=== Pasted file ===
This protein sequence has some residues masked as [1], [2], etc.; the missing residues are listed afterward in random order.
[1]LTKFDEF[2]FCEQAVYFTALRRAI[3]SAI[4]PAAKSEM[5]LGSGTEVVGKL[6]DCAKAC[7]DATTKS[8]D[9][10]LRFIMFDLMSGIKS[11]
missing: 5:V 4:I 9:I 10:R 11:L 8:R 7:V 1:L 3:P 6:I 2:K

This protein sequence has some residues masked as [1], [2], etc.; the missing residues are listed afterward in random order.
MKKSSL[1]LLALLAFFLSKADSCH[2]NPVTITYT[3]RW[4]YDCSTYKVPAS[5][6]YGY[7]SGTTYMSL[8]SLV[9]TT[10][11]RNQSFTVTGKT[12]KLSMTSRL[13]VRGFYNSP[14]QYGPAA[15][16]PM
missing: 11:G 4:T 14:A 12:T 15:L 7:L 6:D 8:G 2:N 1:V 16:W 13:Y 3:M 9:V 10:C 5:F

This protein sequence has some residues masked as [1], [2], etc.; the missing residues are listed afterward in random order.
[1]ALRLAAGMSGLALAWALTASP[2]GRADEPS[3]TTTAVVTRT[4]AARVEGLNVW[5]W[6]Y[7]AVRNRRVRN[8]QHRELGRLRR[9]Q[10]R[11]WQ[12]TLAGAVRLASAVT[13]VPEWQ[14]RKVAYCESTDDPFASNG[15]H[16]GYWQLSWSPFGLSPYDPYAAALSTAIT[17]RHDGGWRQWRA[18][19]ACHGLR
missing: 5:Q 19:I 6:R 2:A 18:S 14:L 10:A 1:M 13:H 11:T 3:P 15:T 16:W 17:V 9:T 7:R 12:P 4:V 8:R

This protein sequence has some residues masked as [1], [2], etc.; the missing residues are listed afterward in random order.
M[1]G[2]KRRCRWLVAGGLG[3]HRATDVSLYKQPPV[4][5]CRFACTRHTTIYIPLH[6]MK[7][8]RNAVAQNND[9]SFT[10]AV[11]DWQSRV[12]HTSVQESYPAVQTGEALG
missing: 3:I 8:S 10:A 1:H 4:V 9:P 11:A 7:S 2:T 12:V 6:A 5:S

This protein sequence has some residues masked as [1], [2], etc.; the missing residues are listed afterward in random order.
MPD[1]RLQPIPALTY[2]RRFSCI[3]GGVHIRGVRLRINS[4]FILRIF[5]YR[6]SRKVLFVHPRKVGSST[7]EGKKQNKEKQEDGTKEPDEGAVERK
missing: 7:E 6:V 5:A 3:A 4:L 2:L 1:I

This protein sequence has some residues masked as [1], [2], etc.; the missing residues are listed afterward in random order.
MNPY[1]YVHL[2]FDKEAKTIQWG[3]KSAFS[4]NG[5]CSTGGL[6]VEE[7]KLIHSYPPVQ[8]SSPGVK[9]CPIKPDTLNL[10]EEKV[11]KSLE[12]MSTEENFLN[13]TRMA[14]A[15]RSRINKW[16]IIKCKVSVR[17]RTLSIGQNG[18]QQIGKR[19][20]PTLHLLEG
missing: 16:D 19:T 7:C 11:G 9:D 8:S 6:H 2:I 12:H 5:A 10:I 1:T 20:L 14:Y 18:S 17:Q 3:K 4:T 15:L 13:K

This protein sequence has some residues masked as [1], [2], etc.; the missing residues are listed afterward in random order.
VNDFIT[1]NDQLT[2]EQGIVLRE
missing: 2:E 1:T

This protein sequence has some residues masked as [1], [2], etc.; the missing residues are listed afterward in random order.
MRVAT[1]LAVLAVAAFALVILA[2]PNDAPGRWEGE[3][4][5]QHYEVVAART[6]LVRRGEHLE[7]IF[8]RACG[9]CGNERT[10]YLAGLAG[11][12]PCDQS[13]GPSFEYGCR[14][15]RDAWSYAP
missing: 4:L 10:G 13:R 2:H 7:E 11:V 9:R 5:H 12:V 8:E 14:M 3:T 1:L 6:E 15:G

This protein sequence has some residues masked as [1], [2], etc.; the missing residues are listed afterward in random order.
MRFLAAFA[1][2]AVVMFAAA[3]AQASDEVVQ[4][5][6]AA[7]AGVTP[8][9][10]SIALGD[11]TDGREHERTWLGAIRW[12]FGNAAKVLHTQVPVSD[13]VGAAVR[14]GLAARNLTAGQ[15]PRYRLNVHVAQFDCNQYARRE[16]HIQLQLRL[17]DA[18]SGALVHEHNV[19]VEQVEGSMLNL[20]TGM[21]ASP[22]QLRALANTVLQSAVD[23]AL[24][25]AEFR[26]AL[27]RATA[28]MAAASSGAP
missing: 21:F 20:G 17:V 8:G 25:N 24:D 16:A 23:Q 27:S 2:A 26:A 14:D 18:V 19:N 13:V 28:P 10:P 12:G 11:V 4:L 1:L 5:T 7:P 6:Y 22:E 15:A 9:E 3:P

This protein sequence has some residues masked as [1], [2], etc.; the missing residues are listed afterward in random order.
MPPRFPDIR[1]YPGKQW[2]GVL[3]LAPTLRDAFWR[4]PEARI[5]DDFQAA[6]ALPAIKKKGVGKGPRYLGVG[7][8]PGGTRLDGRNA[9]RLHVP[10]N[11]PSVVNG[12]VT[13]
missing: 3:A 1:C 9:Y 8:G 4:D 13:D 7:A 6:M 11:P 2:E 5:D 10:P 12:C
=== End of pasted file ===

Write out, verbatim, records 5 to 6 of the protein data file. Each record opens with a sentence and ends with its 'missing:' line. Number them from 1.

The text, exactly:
This protein sequence has some residues masked as [1], [2], etc.; the missing residues are listed afterward in random order.
MPD[1]RLQPIPALTY[2]RRFSCI[3]GGVHIRGVRLRINS[4]FILRIF[5]YR[6]SRKVLFVHPRKVGSST[7]EGKKQNKEKQEDGTKEPDEGAVERK
missing: 7:E 6:V 5:A 3:A 4:L 2:L 1:I

This protein sequence has some residues masked as [1], [2], etc.; the missing residues are listed afterward in random order.
MNPY[1]YVHL[2]FDKEAKTIQWG[3]KSAFS[4]NG[5]CSTGGL[6]VEE[7]KLIHSYPPVQ[8]SSPGVK[9]CPIKPDTLNL[10]EEKV[11]KSLE[12]MSTEENFLN[13]TRMA[14]A[15]RSRINKW[16]IIKCKVSVR[17]RTLSIGQNG[18]QQIGKR[19][20]PTLHLLEG
missing: 16:D 19:T 7:C 11:G 9:D 8:S 6:H 2:I 12:H 5:A 10:I 1:T 20:L 14:Y 18:S 17:Q 3:K 4:T 15:L 13:K